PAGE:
The airport management weighs the decisions in order to meet the demands of the airline operators within the service and the security criteria determined by the aviation authorities and to implement the suggestions to improve the operational processes. Although the processes at airports are basically similar, services offered at airports may vary depending on the number of passengers and the size of the airport [2]. Because of the annual increase in the number of passengers and flights in airports under normal conditions, the airport’s performance may decrease to a certain extent from year to year. The airport management should analyse the reason of the performance decreases and make the improvements at reasonable costs [3].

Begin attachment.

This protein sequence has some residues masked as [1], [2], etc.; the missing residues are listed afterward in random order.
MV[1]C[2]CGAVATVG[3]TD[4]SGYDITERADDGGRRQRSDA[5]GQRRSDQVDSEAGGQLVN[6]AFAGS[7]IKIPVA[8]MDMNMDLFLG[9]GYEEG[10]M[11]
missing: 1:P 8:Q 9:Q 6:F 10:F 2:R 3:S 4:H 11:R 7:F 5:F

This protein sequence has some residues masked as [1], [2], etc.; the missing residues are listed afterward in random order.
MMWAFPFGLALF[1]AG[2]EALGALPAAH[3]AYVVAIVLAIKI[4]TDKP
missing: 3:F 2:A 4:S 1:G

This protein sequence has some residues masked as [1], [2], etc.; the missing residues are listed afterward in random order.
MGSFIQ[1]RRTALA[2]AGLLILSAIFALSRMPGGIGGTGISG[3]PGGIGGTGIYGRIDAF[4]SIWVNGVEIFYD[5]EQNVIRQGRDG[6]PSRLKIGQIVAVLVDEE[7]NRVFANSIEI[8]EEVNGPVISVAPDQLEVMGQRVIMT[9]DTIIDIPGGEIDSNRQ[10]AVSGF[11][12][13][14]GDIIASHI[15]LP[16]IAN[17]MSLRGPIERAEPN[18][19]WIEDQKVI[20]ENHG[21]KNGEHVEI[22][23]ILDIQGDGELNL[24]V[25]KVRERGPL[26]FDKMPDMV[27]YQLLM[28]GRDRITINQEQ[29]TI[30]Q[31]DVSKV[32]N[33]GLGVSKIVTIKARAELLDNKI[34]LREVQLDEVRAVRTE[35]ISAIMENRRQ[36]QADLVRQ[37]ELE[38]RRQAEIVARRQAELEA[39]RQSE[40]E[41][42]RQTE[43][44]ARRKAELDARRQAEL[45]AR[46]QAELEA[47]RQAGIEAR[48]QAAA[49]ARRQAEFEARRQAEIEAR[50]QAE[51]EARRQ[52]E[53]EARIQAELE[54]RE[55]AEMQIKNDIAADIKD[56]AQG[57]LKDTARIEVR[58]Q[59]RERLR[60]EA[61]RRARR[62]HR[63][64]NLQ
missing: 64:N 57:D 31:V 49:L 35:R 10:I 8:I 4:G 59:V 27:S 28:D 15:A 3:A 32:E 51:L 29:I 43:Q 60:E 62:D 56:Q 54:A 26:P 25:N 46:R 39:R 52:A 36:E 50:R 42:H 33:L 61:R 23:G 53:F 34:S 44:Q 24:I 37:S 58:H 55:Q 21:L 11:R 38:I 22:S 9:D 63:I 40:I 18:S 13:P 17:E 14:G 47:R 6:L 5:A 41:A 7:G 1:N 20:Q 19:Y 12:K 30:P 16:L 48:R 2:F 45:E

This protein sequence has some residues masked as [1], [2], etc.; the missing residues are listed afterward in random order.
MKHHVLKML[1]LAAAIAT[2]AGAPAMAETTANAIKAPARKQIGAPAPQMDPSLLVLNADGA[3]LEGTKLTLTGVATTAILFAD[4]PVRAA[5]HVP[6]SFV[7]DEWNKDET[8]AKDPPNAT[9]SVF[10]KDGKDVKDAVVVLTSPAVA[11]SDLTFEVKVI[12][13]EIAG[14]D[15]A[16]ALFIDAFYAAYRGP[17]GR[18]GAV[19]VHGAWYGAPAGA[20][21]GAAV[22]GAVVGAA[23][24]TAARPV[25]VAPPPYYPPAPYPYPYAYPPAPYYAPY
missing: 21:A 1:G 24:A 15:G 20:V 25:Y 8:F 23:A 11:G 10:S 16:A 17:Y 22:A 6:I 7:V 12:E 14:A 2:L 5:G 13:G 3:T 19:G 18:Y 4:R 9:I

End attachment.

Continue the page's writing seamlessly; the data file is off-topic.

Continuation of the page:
In parallel with the developments in the airline industry, the airport operator will offer the best service quality with the lowest cost of service. Also, airport operator should keep passenger satisfaction to desired levels by using dynamic facility planning, operational quality, and performance analysis. While passengers can catch their flights on time, they will still have enough time for shopping a little more and other fun activities at the airport, while contributing to the increase in airport operating income. It can change the overall experience of a traveler at an airport to challenging and time-consuming. Delays occur during parking, check-in, security screening and boarding. Also, the less time the passengers spend in the system, the higher the customer satisfaction [4]. As passengers are the largest source of income for airports, that passengers leave from airports satisfactorily and processes should plan to spend a minimum of time at potential bottleneck points between their entrance to the airport and access to the aircraft [5].